Mysterious Disease Plaguing Bald Eagles
August 6, 2001
Soaring faster than 40 miles per hour (60 kilometers per hour), diving
at more than 100 miles per hour (160 kilometers per hour) and deftly
riding columns of rising air, bald eagles are known as the masters of
the sky.

But in recent years a mysterious disease known as avian
vacuolar myelinopathy has been attacking these majestic birds' greatest
skills. The disease leads to lesions in their white brain matter, and
afflicted birds become awkward, disoriented, even clumsy.

"It's pretty striking when you see it," says Tonie Rocke, a wildlife disease specialist at the National Wildlife Health Center in Madison, Wisconsin. "The eagles become erratic in flight. On land they'll run and fall over. Some have been seen flying into cliffs or falling off their roosts."

Death Toll Rising

The first dead eagle known to be found with the disease was picked up on Thanksgiving Day in 1994 by fishermen crossing DeGray Lake in Arkansas. By the end of that winter, 29 eagles were known to have died from the disease. Since then dozens more eagles, as well as coots, ducks, geese, and (new this year) great horned owls and killdeer have picked up the disease in 11 different lakes in Arkansas, Georgia, and North and South Carolina.

So far this year the death count among bald eagles is 16—a small, but troubling number considering the animal only recently staged a comeback to reach a population of an estimated 5,800 pairs from near extinction in the 1960s. And researchers are still baffled by the cause.

"We have some ideas, but we don't any answers," says John Fischer of the Southeast Wildlife Disease Study at the University of Georgia in Athens. "And we're concerned that it is occurring on a more widespread basis than we realize."

Fischer says bald eagle numbers are high enough now that the disease should not decimate the eagle population worldwide. Still, finding out what causes the disease will be key to keeping it in check.

What is known about the disease is this: In affected birds, lesions form in the myelin sheath that insulates nerve fibers of the birds' brains. The damage appears as open spaces in the white matter of the brain and causes disorientation, motor problems and, eventually, death.

"In several cases with the coots, you'll see the birds swimming on their side with a leg trailing," says Rocke. "They swim in circles and on land, they'll run in circles."

Recent work has demonstrated that bald eagles contract the disease after preying on affected coots (a small, white-billed water bird). This was confirmed by feeding affected coot flesh to red tailed hawks that had already been injured in the wild. Although the hawks didn't reveal outward signs of the disease, once dissected, their brains showed the disease's tell-tale lesions.

The first known case of the disease was the bald eagle recovered in 1994, although the affliction may have emerged, at least in coots, much earlier. Residents in the Southeast have recently been reporting to scientists that they noticed coots around their lakes showing the strange symptoms starting in the early 1990s.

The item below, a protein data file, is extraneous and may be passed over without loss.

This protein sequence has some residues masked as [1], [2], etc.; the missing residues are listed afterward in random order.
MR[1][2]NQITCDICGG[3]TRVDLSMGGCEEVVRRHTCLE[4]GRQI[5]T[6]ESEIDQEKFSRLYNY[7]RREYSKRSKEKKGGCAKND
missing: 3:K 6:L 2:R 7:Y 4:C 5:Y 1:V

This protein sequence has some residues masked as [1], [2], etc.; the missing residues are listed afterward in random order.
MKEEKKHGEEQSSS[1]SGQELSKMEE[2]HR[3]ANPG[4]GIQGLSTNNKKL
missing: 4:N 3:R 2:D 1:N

Besides this information, little else is known. As Fischer says, "In the absence of reliable data, everyone's opinion is valid."

Needle in a Haystack Search

Part of the problem is the disease is likely caused by an outside agent—not by a virus or bacterium that could simply be extracted from the brains of diseased birds. And searching for a cause in the varied and vast habitat of the birds is not easy.

"We're suspicious it might be a chemical from an algae or plant," says Rocke. "It could also be a man-made pollutant or an exotic plant agent. But we really have nothing to confirm these ideas."

One common factor scientists have traced is the fact that all the diseased birds have been found around man-made reservoirs. Rocke explains this finding is not terribly revealing since many of the freshwater lakes in the Southeast are man-made.

Also puzzling is that people are known to get brain lesions similar to the ones that stem from the bird disease. But unlike the eagles and coots, people generally recover. Fischer says the human problems are thought to be related to substances like hexachlorophene that were once used in baby soap.

Clues Leading Nowhere

Tests of diseased bird tissue have shown no signs of hexachlorophene or other chemicals that have been shown to trigger lesions in human brains.

Another discovery that has led nowhere is the finding that mammals feeding on a group of toxic plants have come down with similar symptoms. But the plants are only found in Australia.

"We've done chemical analyses for all the chemicals that cause similar lesions in mammals and never found them in the birds," says Rocke.

As pathologists scour water systems for causes, Fischer worries the disease may already be taking hold in new areas.

"Truth be told, this disease could have been around for much longer and it just wasn't noticed," says Fischer. "It could very well be occurring on a more widespread basis than we realize."

And right now, there is little scientists can do to stop it.

Copyright 2001

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